Fast forward to 2003, when I gave birth to my son. I tried to celebrate my body's growth as a reflection of the life that was growing inside me, but I felt dismay as my body became matronly, and remained so through my son's infancy and my daughter's birth and early childhood. Motherhood shattered the peace I'd made with my body. At the same time, it brought new significance to my attitudes about food and body because I was modeling those attitudes for my children.
I know my experience is common. A recent Parenting magazine article describes an increase in eating disorders among mothers, pointing out that while these disorders "are about striving for a cultural body ideal, they are also about the push for perfection, the desire to gain some sense of command in an out-of-control situation by micromanaging what or how you eat. And, really, who feels more out of control than new mothers?" Though the majority of mothers don't develop full-fledged eating disorders, I believe most of us are dissatisfied with our bodies more often than we'd like to admit. Consider the overwhelming response to Allison Tate's Huffington Post essay "The Mom Stays in the Picture." Tate admits to hesitating when her son asked her to pose with him in a photo booth, explaining, "I avoid photographic evidence of my existence these days. To be honest, I avoid even mirrors. When I see myself in pictures, it makes me wince." In the end, Tate agreed to be photographed for her children's sake. "I want them to have pictures of me," she writes. "I want them to see the way I looked at them, see how much I love them." In the two weeks following the publication of Tate's essay, more than 500,000 readers liked the story on Facebook and more than 2,000 mothers uploaded their own photos to a gallery called "Mama in the Picture."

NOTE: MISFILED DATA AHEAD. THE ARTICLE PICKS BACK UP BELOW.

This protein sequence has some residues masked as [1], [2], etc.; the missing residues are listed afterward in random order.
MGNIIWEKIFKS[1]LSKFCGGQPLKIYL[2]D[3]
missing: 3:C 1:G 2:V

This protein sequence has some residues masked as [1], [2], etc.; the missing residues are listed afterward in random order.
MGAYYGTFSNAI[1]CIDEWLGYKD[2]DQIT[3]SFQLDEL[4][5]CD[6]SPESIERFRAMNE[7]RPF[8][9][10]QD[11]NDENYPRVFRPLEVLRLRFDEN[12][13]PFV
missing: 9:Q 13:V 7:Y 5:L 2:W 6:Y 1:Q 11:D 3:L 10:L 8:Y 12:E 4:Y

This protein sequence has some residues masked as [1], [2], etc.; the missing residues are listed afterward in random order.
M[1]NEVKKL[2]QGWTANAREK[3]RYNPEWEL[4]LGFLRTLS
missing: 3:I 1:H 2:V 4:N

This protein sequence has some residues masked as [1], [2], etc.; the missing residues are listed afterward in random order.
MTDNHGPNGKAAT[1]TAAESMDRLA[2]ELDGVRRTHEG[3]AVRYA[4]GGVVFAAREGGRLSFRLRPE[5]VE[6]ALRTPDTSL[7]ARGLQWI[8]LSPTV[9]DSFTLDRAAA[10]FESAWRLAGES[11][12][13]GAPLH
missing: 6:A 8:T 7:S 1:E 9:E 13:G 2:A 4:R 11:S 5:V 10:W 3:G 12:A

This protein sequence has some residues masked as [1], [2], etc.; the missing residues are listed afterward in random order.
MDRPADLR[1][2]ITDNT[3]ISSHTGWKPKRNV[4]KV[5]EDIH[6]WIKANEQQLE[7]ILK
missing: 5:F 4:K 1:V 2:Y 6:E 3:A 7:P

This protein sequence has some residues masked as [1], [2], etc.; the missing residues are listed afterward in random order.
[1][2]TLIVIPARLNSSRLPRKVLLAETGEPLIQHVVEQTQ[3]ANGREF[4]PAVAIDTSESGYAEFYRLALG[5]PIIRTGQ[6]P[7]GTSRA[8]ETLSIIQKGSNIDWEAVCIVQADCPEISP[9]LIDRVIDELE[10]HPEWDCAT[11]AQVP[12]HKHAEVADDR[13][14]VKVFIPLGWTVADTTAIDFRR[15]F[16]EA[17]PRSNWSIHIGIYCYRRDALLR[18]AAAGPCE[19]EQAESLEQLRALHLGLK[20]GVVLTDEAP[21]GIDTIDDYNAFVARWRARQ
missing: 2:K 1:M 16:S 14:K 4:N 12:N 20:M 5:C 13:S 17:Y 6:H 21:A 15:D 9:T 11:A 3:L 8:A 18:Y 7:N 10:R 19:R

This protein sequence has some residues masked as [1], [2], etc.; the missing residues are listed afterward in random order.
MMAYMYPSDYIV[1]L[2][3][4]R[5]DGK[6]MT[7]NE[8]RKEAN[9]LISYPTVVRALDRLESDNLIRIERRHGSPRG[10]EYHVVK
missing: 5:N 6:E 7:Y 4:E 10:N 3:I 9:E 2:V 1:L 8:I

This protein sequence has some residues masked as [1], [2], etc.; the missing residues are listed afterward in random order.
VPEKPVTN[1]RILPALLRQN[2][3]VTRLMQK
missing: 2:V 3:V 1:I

So no, I am not alone. A faltering self-image is common among mothers. Yet frank conversations about these feelings are relatively uncommon. Even Tate's essay, while candid, ultimately reverts its focus away from the mother and onto her children. I want Tate to ask: Why do so many of us wince when we see ourselves in photos? And how can we shift from posing for photographs despite our discomfort to feeling comfortable enough in our bodies that a photo is a non-issue?
The Nesting Doll Project is about making that shift. It's an attempt to get mothers talking about how we feel about our bodies and, more broadly, ourselves. It's a response to cultural ideals and a call for more humane, and more meaningful, representations of motherhood. The Russian name for nesting doll, matryoshka, comes from a root word meaning "mother." Translated literally, matryoshka means "little matron." Finally, as I mature into my motherhood identity, the nesting doll encourages me to love and nourish myself while loving and nourishing my children. I hope this blog will help you do the same.